The cause of a rare type of familial epilepsy has been linked to two new gene mutations, as discovered by researchers from the Walter and Eliza Hall Institute. Published back-to-back in Nature Communications, Dr Mark Bennett, Dr Haloom Rafehi and Professor Melanie Bahlo from the Institute made this ground-breaking discovery as part of an international consortium.

The effort spanned two decades to identify repeat expansions in the genes STARD7 and MARCH6 that cause two subtypes of a rare epilepsy called Familial Adult Myoclonic Epilepsy (FAME). Repeat expansions are a type of mutation where nucleotides increase in copy number until a certain threshold is crossed, above which they become unstable and cause disease. They are typically associated with neurological diseases, such as Huntington’s disease, autism, and ataxia.

During their efforts, the team developed a new tool to detect repeat expansions in DNA called exSTRA (expanded short tandem repeat algorithm), which has usually been quite difficult to do with typical analytical methods.

FAME has a typical onset in the second to third decade with variable expressivity. The dominant mutations causing this epilepsy are rare. But in affected families, children of affected parents have a 50/50 chance of inheriting the disease. There are four subtypes of FAME: FAME1, FAME2, FAME3 and FAME4. The STARD7 mutation was found to cause FAME2, and MARCH6 to cause FAME3.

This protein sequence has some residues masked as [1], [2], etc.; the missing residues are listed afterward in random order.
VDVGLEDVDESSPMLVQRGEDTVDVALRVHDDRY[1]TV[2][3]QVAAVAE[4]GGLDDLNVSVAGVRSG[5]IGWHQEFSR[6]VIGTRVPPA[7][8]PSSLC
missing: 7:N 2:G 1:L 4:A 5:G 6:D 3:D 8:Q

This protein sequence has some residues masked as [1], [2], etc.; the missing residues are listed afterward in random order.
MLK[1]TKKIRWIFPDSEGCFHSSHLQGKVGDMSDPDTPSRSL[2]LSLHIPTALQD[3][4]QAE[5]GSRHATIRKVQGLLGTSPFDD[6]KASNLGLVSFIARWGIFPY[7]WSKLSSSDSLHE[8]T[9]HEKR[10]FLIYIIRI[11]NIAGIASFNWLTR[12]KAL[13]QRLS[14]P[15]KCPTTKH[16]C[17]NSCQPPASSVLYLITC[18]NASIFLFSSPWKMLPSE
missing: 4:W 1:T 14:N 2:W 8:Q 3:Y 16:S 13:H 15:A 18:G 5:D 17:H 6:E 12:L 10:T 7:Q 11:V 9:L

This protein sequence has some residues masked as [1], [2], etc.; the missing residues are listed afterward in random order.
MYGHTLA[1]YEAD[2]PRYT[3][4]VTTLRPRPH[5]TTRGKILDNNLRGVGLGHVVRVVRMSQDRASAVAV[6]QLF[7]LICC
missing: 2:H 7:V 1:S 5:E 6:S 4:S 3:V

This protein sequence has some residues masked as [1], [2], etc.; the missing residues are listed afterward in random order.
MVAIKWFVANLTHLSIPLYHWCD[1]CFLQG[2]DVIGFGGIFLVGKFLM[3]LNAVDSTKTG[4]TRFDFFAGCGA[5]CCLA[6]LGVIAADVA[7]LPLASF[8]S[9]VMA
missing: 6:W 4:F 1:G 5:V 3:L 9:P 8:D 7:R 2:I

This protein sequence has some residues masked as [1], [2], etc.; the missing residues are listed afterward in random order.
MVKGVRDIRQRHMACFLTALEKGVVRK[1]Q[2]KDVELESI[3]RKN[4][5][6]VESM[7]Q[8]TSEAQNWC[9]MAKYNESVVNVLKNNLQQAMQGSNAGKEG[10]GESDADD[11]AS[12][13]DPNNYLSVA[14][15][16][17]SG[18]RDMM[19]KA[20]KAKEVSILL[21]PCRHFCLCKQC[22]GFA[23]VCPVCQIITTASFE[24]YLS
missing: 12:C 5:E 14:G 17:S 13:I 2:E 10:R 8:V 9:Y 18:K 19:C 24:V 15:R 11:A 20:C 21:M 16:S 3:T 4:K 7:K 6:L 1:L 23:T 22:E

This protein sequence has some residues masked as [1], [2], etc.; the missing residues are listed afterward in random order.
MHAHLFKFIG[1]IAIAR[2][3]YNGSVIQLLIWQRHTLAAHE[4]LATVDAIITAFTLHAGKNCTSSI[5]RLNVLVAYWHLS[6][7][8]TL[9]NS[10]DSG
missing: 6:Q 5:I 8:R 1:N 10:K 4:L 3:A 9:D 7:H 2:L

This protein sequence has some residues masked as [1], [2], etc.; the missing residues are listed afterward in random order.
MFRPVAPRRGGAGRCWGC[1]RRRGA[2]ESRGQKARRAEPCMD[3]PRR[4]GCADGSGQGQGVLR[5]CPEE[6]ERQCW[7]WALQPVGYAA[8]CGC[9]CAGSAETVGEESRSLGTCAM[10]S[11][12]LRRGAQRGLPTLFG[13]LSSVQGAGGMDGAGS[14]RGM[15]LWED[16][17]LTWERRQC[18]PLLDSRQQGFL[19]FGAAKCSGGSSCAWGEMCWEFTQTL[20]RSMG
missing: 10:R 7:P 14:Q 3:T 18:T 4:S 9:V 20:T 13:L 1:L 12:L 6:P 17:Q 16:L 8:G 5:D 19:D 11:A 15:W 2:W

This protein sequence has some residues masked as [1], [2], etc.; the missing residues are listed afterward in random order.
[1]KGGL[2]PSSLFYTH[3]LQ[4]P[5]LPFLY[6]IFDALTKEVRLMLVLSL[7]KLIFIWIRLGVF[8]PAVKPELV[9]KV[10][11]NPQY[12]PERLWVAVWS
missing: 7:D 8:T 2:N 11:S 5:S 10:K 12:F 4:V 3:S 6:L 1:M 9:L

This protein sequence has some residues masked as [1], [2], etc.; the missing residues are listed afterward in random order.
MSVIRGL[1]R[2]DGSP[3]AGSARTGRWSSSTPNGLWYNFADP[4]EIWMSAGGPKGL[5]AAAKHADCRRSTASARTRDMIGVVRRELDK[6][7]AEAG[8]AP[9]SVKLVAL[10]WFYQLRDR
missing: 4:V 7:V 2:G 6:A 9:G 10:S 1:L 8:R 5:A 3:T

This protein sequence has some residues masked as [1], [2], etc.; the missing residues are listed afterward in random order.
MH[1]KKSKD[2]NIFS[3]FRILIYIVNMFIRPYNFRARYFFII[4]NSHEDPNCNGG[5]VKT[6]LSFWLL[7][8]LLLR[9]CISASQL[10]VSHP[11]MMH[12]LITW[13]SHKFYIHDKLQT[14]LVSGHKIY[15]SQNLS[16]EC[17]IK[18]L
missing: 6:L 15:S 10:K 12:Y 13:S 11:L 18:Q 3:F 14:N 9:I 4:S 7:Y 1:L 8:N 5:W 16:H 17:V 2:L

The STARD7 mutation causing FAME2 was identified to consist of an ATTTC pentamer expansion within the first intron. All individuals studied with FAME2 had this same expansion.

All patients with the FAME3 subtype were identified to have the same penta-expansion in MARCH6. With the new tool, the team could trace the genetic mutation back to its origin; a European individual with a spontaneous mutation who lived more than 5000 years ago. As well as this, the tool provided valuable information about the pattern of disease spread and showed all affected individuals were distant relatives and very much confined to European populations. This analysis also suggested that MARCH6 repeat expansions are uncommon and unlikely to arise again independently.

The website now published by the researchers allows others to use the tool to discover new mutations and study other genes of interest.

The Walter and Eliza Hall Institute team were supported by the Australian National Health and Medical Research Council and the Victorian Government.